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Long Y Chromosome (Yq+) and Criminal Behavior - Present State of Our Knowledge

NCJ Number
ANNALES MEDICO-PSYCHOLOGIQUES Volume: 2 Issue: 2 Dated: (July 1975) Pages: 313-321
M Benezech; B Noel; C Manelphe
Date Published
9 pages
A review of literature on the relationship between long Y-chromosomes and criminal behavior concludes that the evidence does not permit attribution of antisocial behavior to a Y-chromosome anomaly.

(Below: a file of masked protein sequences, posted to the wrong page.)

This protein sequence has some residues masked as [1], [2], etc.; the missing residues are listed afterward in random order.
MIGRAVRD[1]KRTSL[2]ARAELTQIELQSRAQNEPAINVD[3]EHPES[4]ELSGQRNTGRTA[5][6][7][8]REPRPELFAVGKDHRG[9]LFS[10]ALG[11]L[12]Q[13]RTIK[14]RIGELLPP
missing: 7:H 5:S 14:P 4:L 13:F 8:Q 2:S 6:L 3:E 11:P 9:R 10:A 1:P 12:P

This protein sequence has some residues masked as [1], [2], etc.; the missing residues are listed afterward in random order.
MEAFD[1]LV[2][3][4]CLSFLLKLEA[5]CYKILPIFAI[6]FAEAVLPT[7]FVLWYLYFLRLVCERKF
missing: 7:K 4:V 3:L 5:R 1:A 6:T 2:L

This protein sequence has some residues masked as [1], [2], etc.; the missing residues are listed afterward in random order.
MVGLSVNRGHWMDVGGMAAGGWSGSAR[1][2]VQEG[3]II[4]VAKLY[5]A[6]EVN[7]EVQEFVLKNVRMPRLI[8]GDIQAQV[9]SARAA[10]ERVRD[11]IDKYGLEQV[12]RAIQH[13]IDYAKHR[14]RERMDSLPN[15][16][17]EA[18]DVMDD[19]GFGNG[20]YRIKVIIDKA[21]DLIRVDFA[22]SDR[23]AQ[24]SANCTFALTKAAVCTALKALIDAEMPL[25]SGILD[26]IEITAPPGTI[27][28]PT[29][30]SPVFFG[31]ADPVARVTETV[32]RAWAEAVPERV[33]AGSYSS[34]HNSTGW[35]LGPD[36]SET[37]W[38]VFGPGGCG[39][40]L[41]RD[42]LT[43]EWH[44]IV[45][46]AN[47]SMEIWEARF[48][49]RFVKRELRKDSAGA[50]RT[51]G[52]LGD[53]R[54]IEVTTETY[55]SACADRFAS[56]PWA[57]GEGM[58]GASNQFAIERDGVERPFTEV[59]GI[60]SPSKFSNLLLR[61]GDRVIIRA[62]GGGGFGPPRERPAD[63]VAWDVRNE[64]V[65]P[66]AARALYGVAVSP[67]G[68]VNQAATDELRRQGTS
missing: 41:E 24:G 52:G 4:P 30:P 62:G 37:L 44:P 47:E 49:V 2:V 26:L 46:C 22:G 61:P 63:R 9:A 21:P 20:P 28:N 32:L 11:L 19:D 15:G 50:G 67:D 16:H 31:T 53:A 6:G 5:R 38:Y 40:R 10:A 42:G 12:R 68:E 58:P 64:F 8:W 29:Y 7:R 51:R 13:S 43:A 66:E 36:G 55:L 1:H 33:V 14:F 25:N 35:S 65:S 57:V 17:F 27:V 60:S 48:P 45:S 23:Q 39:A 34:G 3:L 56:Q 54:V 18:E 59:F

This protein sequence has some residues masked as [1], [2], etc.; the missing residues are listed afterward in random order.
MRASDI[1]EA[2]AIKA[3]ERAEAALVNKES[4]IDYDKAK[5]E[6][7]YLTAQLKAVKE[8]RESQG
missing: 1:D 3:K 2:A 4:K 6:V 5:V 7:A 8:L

Studies are classified according to whether or not they support the chromosome anomaly-criminal behavior hypothesis. Although no definite conclusions about the crime-chromosome relationship can be reached, certain facts have been established. Average Y-chromosome length varies by race: the Y-chromosome is longer in Japanese and Semites. The difference in length affects the distal flourescent sections of the long branches, not the stable proximal nonfluorescent sections. Estimated percentages of individuals with a long Y-chromosome vary considerably in the general white population (from 1.5 to 18.6 percent), according to the study consulted. No absolute proof has even been furnished that the long Y is responsible for mental frailty or mental disturbance. In light of these findings, the significance of the long Y-chromosome must be viewed conservatively until further research has been conducted. A bibliography of 34 entries and tables are furnished. --in French.